As I walked out of the theatre, I couldn't help but wonder why movies like 'Khosla ka Ghosla' weren't some kind of standard in Bollywood. A quintessential middle-of-the-road movie set in a middle class milieu with believable flesh-and-blood protagonists who don't break into Alpine singing sprees and fall in love courtesy a European tourism board. 'KKG' is far from a great or a clssic or illuminating groundbreaking cinema. It'll never be lauded at arcane film fests or be in contention for the official Oscar entry (though we have done worse by far). Hell, from the theatre attendance today, I'm worrying if it'll atleast break even.
It's a shame that a charmer like 'KKG' has been dumped into the cinema with publicity that rivals a covert RAW operation. Not to mention, the fact that what little there is, is more or less misguided.
It is not a laugh riot. Sure there are laugh-out-loud moments. But they are mere punctuations in a warm, cozy lil movie about life around the neighborhood corner.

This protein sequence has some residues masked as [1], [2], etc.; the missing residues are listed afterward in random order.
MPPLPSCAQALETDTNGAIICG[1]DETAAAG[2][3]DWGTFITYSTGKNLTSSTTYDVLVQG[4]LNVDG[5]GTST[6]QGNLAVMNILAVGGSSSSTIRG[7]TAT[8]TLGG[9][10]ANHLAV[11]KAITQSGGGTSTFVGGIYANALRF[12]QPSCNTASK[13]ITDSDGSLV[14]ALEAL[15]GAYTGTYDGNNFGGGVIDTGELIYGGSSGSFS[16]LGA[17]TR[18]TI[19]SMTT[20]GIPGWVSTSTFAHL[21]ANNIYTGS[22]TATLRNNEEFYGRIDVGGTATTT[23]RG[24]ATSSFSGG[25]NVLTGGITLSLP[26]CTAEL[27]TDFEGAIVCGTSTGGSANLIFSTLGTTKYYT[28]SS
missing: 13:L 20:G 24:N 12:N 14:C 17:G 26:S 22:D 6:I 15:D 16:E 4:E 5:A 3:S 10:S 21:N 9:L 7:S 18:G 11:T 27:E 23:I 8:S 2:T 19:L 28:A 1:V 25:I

Mr. Khosla, a middle class retired serviceman in Delhi, has just purchased his dream piece of real estate, a housing plot facing south. Sure he has his lil domestic nightmares- a wastrel for one son, a workaholic for the other, a tomboy for a daughter and a fool for a wife, but life seems to go smooth until one day he discovers that a tyranous real estate developer by the name of Khurana has seized his cherished plot illegally and is now trying to extort him to the tune of fifteen lakhs.
What follows is anybody's guess. This is clearly not a kind of movie in which the whole defeated, morally broken family will commit mass suicide in the end.
It is in the little details that the movie glows with life, warmth and joy and director Dibakar Banerjee conducts them with relish- The Laughter Club Sessions, the tribulation of being named 'Chironjilal' and applying for a US Visa, the eponymous 'Yahan Pisaab karna mana hain' sign, the Punjabi neighbor ever ready with suggestions, the generation gap in the family...
Sure there are hitches with the narrative and the story that may accomodate a yawn or two and technically it is far from adept but it is the cast that will charm you over with affecting, quirky performances from the whole ensemble ranging from Anupam Kher to Praveen Dabbas and Tara Sharma and Vinay Pathak with the scene-stealer once again in the form of Ranveer Sheroy who is making quite a habit out of it.
After last year's 'Main, Meri Patni aur Woh' and 'Mixed Doubles' this year, this is yet another one in that long dried up Hrishikesh Mukherjee-Basu Chaterjee vein of slice-of-life that deserves not only an audience but even emulation.